Instagram and influencers have become synonymous with each other. How did it all begin?
Let’s rewind a bit. Instagram began with being a square photo-sharing app, used mostly by photography enthusiasts. It always stood for allowing people to express themselves. As that expression evolved, Instagram evolved with the arrival of Stories, Live, IGTV, and then Reels. Young people and creators are driving trends on Instagram. And, we are observing a shift in power from organisations to individuals. Today, each individual has his/ her mouthpiece. A singer can release his song without a label. Artists can showcase their work without galleries or museums.
As per Statista, India is the leading country based on Instagram audience size with 180 million users followed by the US. Do you see it as an indicator for the growth of influencer marketing in India?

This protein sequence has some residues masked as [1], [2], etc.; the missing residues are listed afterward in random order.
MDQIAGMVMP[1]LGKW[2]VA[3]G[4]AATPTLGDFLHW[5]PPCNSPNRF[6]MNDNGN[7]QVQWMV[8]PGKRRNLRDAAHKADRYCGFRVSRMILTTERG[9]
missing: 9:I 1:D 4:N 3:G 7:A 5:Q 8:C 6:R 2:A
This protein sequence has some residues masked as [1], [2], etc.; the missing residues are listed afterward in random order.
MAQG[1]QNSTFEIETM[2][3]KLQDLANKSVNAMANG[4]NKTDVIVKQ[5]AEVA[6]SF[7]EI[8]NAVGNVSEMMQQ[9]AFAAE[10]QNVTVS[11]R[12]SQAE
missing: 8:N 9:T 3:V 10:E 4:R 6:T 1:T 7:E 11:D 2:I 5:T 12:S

The increasing influence of influencers and the way they’re monetising is driving this. From a brand perspective, influencer marketing can be used to drive salience or sales, which means influencer marketing has moved on from being just a buzz creation measure, to being one that helps land business impact. Plus, on Instagram, 90% of the people follow some brand, because brands somewhere fulfill their passion. In India, we make 6 million Reels a day. That’s a number that leads the world. So, while we are moving parallel in India and the world, we are going much deeper in India with programmes such as Born in Instagram.
In a country obsessed with Bollywood and Cricket, what do you think is the reason for the increasing popularity of influencers?
That’s the whole point of what the Internet is doing. Traditional media finds one feed, one channel, one front page to do what is liked by most people, but it’s not the number one choice of all people. In fact, there are possibly more people watching non-Bollywood films such as Tamil, Telegu, Bhojpuri, French, English but some minimum aggregation puts the number 1 language as Hindi. But that’s not true in the way we consume.